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characterized living things as possessing certain body parts (e .g., legs, face, and hearts) or resembling humans in some manner Depending on the criteria the children used to classify things as living or nonliving, some children classified nonliving things as living such as the sun and fire and living things as nonliving such as plants. Classification of Living Things Physical characteristics are the primary way young children classify living things (Barrow, 2002; Prokop, Prokop, & Tunni cliffe, 2007; Shepardson, 2002; Trowbridge & Mintzes, 1988; Tunnicliffe & Reiss, 1999). Young children classify animals in particular using external anatomical features such as legs and wings (Barrow, 2002; Prokop et al., 2007; Shepardson, 2002). Prokop et al. (2007) found that 445 young Slovakian children (aged six to eight years) showed little understanding of the internal anatomy of invertebrates and often drew bones and lungs in side invertebrates in their drawings of stag beetles and crayfish. Insects Barrow (2002) interviewed 24 primar y-aged American children about the characteristics of insects and found that th ey mentioned a variety of characteristics including small size, eyes, six legs, four wings, and antennae. Small size was the most common feature mentioned. However, none of the children noted the jointed legs or exoskeleton of insects and only one child talk ed about the three-part body of insects. Shepardson (2002) interviewed 60 primary-aged American children about their drawings of insects and how they classified pictures of various insects. The children used the characteristics of small size bug-like shape, legs, and antennae in their explanations of what makes living things in sects. Furthermore, the insect understanding of children seemed to be linked to prototypi cal insects such as beetles and butterflies, 51

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which were the most common insects in a study of 218 English childrens drawings of their favorite insect (Snaddon & Turner, 2007). However, spiders (which are arthropods but not insects) were drawn by many of the young children in both the Shepardson (2002) and Snaddon and Tur ner (2007) studies. Shepardson (1997) and Barrow (2002) found that children had limited understanding of insect life cycles prior to in struction. The 24 first-grade children in Shepardsons study often represented the la rval, pupal, and adult stages of the butterfly life cycle but not the egg stage in their journal entries and interviews. In contrast, the children in Barrows study omitted the pupal stage instead of the egg stage. Shepardson further noted that some of the children be lieved that all larvae became butterflies or moths, when in fact there ar e many other groups of insect s that pupate. Other children equated larvae such as mealworms with earthworms due to their sim ilar characteristics such as body shape and movement. Interdependency of Living Things Several researchers have concluded that young children have limited understanding of the interdependency of living things in general (Gallegos, 1994; Leach, Driver, Scott, & Wood-Robinson, 1996b; Myer s, Saunders, & Garrett, 2004; OByrne, 2008; Snaddon, Turner, & Fost er, 2008; Strommen, 1995), and the ecological role of insects in particular (Shepardson, 2002). My ers et al. (2004) used interviews and drawings to elicit 141 young zoo visitors understanding of the needs of a favorite animal. The children, aged four to fourteen years, almost ex clusively drew vertebrates with mammals accounting for nearly 70% of the animals drawn. Invertebrates accounted for less than one percent of the childrens favorite animals. 52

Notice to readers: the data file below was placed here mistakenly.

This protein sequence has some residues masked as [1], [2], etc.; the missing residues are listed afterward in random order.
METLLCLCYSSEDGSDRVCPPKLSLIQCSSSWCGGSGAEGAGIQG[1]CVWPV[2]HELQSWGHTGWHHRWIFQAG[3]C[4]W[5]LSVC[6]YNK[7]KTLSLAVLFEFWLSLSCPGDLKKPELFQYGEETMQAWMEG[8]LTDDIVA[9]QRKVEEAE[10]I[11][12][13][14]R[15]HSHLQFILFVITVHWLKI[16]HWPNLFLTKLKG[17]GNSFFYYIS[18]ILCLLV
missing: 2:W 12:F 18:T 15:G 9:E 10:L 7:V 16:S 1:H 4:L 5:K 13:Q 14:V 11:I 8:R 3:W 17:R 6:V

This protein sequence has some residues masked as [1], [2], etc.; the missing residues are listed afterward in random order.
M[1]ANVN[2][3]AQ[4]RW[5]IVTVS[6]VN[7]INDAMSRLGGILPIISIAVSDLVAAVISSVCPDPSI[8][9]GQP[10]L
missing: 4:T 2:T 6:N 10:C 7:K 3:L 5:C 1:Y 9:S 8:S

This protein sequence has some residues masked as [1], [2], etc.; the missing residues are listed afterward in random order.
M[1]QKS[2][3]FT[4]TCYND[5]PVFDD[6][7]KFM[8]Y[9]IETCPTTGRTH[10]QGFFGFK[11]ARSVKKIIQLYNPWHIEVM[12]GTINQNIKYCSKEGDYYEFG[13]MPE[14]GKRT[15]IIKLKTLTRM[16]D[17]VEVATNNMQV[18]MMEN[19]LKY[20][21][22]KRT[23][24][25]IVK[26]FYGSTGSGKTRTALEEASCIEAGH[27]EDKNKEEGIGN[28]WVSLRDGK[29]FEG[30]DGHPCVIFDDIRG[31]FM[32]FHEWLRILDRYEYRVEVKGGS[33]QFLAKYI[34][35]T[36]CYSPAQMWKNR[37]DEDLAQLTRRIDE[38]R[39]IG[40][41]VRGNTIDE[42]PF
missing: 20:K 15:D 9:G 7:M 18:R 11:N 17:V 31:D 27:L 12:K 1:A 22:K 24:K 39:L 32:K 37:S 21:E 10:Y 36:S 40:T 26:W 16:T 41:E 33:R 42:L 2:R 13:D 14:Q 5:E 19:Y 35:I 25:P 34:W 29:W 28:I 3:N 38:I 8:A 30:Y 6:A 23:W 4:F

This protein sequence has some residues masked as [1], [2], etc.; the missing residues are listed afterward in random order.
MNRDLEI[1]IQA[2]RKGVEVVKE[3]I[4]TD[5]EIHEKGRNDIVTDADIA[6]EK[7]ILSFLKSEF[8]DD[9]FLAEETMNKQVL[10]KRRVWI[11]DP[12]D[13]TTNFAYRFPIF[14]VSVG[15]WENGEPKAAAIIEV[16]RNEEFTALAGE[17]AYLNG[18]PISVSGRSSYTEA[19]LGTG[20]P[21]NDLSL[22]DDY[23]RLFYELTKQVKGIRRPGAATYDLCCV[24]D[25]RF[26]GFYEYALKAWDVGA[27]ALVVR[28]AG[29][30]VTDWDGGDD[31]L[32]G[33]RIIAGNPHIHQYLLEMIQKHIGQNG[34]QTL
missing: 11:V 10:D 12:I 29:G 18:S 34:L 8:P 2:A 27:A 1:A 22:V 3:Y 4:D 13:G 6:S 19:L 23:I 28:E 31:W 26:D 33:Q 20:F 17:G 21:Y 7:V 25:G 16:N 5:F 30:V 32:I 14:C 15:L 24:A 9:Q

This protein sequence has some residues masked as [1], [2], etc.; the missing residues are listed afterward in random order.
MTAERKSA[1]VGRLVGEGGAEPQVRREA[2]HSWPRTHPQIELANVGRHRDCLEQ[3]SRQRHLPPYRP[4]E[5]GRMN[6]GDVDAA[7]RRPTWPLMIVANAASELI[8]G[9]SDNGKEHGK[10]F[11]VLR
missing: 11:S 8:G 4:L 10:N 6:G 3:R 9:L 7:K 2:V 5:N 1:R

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Although not discussed in the Myers et al (2004) study, the vertebrate focus of children may be influenced by their limited under standing of the classification of animals (Trowbridge & Mintzes, 1988). In addition, My ers et al. found that many young children (aged four to seven years) were aware of many of the physiological needs of animals such as air, food, and water but few were aw are of any ecological needs such as habitat or relations with other species. More s pecifically, Shepardson (2002) observed that young children think about what organism s eat in a one-dimensional animal-food (insect-food) relationship that considers wh at an insect eats but not what eats the insect (p.639). The most common understandi ng of the relationship between insects and humans among the children st udied was the idea that insects were harmful to people. Young children in particular di scussed stinging and biting insects. Research documenting the understanding yo ung children have about living things, animals (particularly insects), and ecology suggests that young children have at least a partial framework for learning about t hese topics that should be considered when designing formal and informal learning experiences. Young children are able to identify some of the characteristics of living things and classify animals such as insects based on observable physical features such as l egs and wings. However, their understanding of the characteristics and classification of living things may not match the accepted scientific conceptions of these topics. It seems that young children have limited firsthand experiences with many living things, in cluding invertebrates such as insects. Insect-related topics that appear difficult fo r young children to conceptualize are the life cycle of insects and the role of insects in ecosystems. Questions remain regarding whether these difficulties in understanding are related to the abstract nature of the 53